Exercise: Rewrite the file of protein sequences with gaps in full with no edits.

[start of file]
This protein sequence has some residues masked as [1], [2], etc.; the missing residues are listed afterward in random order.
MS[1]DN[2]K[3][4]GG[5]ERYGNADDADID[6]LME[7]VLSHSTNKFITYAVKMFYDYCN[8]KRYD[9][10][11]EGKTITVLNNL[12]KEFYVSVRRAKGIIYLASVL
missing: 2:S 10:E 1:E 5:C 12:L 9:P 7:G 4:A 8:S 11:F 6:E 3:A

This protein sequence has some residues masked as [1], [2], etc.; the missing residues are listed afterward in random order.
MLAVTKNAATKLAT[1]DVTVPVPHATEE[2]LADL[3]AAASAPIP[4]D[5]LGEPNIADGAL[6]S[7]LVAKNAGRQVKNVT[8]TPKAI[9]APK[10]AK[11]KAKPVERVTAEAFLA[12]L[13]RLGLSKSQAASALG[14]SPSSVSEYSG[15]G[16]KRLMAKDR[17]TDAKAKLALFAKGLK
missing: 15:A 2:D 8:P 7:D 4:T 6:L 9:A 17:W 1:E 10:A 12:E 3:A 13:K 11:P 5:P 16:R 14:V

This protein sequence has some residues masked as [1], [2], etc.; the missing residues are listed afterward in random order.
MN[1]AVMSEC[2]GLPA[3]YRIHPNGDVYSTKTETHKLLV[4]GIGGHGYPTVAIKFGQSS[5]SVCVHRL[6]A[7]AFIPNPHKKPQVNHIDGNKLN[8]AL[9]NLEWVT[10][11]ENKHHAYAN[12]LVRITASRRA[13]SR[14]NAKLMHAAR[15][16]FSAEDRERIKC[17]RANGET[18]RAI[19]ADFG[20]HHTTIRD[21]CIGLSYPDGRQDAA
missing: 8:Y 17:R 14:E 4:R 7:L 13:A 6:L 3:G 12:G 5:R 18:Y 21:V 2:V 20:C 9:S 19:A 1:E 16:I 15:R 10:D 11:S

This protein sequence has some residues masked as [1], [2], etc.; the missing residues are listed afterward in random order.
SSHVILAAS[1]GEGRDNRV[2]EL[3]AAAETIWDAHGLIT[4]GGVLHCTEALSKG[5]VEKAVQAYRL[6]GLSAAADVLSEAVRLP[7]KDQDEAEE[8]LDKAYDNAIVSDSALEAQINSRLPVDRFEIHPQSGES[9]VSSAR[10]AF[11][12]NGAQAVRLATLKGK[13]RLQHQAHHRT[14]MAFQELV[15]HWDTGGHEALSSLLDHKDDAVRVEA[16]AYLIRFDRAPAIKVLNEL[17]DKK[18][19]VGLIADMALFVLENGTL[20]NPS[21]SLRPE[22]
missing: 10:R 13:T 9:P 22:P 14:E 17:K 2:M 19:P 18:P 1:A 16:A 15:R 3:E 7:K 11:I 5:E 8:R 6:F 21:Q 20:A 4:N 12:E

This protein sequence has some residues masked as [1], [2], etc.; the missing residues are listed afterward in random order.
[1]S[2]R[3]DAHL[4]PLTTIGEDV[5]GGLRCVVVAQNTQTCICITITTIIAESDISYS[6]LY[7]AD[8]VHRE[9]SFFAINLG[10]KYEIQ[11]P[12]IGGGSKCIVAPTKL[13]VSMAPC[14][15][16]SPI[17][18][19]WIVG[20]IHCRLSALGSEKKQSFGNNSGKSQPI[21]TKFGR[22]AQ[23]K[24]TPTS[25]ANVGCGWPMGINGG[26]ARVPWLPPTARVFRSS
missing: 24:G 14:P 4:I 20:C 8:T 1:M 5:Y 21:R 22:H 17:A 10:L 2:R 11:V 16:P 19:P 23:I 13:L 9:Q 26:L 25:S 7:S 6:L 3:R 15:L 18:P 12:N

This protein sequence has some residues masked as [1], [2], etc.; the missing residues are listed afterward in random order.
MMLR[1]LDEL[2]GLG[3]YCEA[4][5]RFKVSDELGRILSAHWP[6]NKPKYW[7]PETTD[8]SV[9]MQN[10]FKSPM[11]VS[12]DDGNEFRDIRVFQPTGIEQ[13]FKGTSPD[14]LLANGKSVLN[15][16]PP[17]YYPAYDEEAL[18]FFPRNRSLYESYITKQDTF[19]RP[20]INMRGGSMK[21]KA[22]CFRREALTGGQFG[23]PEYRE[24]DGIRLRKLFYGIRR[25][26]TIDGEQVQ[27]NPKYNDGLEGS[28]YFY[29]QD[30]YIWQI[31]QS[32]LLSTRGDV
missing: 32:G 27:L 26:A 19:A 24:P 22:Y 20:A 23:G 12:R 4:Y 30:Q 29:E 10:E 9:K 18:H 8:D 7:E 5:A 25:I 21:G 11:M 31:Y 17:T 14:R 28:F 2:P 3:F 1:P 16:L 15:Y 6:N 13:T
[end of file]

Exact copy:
This protein sequence has some residues masked as [1], [2], etc.; the missing residues are listed afterward in random order.
MS[1]DN[2]K[3][4]GG[5]ERYGNADDADID[6]LME[7]VLSHSTNKFITYAVKMFYDYCN[8]KRYD[9][10][11]EGKTITVLNNL[12]KEFYVSVRRAKGIIYLASVL
missing: 2:S 10:E 1:E 5:C 12:L 9:P 7:G 4:A 8:S 11:F 6:E 3:A

This protein sequence has some residues masked as [1], [2], etc.; the missing residues are listed afterward in random order.
MLAVTKNAATKLAT[1]DVTVPVPHATEE[2]LADL[3]AAASAPIP[4]D[5]LGEPNIADGAL[6]S[7]LVAKNAGRQVKNVT[8]TPKAI[9]APK[10]AK[11]KAKPVERVTAEAFLA[12]L[13]RLGLSKSQAASALG[14]SPSSVSEYSG[15]G[16]KRLMAKDR[17]TDAKAKLALFAKGLK
missing: 15:A 2:D 8:P 7:D 4:T 6:L 9:A 17:W 1:E 10:A 12:E 3:A 13:K 11:P 5:P 16:R 14:V

This protein sequence has some residues masked as [1], [2], etc.; the missing residues are listed afterward in random order.
MN[1]AVMSEC[2]GLPA[3]YRIHPNGDVYSTKTETHKLLV[4]GIGGHGYPTVAIKFGQSS[5]SVCVHRL[6]A[7]AFIPNPHKKPQVNHIDGNKLN[8]AL[9]NLEWVT[10][11]ENKHHAYAN[12]LVRITASRRA[13]SR[14]NAKLMHAAR[15][16]FSAEDRERIKC[17]RANGET[18]RAI[19]ADFG[20]HHTTIRD[21]CIGLSYPDGRQDAA
missing: 8:Y 17:R 14:E 4:R 7:L 13:A 6:L 3:G 12:G 5:R 18:Y 21:V 2:V 20:C 9:S 19:A 1:E 16:I 15:R 10:D 11:S

This protein sequence has some residues masked as [1], [2], etc.; the missing residues are listed afterward in random order.
SSHVILAAS[1]GEGRDNRV[2]EL[3]AAAETIWDAHGLIT[4]GGVLHCTEALSKG[5]VEKAVQAYRL[6]GLSAAADVLSEAVRLP[7]KDQDEAEE[8]LDKAYDNAIVSDSALEAQINSRLPVDRFEIHPQSGES[9]VSSAR[10]AF[11][12]NGAQAVRLATLKGK[13]RLQHQAHHRT[14]MAFQELV[15]HWDTGGHEALSSLLDHKDDAVRVEA[16]AYLIRFDRAPAIKVLNEL[17]DKK[18][19]VGLIADMALFVLENGTL[20]NPS[21]SLRPE[22]
missing: 10:R 13:T 9:P 22:P 14:E 17:K 2:M 19:P 18:P 1:A 16:A 15:R 3:E 7:K 11:I 5:E 8:R 6:F 21:Q 20:A 4:N 12:E

This protein sequence has some residues masked as [1], [2], etc.; the missing residues are listed afterward in random order.
[1]S[2]R[3]DAHL[4]PLTTIGEDV[5]GGLRCVVVAQNTQTCICITITTIIAESDISYS[6]LY[7]AD[8]VHRE[9]SFFAINLG[10]KYEIQ[11]P[12]IGGGSKCIVAPTKL[13]VSMAPC[14][15][16]SPI[17][18][19]WIVG[20]IHCRLSALGSEKKQSFGNNSGKSQPI[21]TKFGR[22]AQ[23]K[24]TPTS[25]ANVGCGWPMGINGG[26]ARVPWLPPTARVFRSS
missing: 24:G 14:P 4:I 20:C 8:T 1:M 5:Y 21:R 22:H 17:A 10:L 2:R 11:V 16:P 19:P 23:I 13:L 9:Q 26:L 25:S 7:S 6:L 3:R 15:L 18:P 12:N

This protein sequence has some residues masked as [1], [2], etc.; the missing residues are listed afterward in random order.
MMLR[1]LDEL[2]GLG[3]YCEA[4][5]RFKVSDELGRILSAHWP[6]NKPKYW[7]PETTD[8]SV[9]MQN[10]FKSPM[11]VS[12]DDGNEFRDIRVFQPTGIEQ[13]FKGTSPD[14]LLANGKSVLN[15][16]PP[17]YYPAYDEEAL[18]FFPRNRSLYESYITKQDTF[19]RP[20]INMRGGSMK[21]KA[22]CFRREALTGGQFG[23]PEYRE[24]DGIRLRKLFYGIRR[25][26]TIDGEQVQ[27]NPKYNDGLEGS[28]YFY[29]QD[30]YIWQI[31]QS[32]LLSTRGDV
missing: 32:G 27:L 26:A 19:A 24:P 22:Y 20:A 23:G 12:R 4:Y 30:Q 29:E 10:E 9:K 18:H 8:D 7:E 5:A 25:I 21:G 11:M 31:Y 17:T 14:R 28:F 2:P 3:F 1:P 16:L 15:Y 6:N 13:T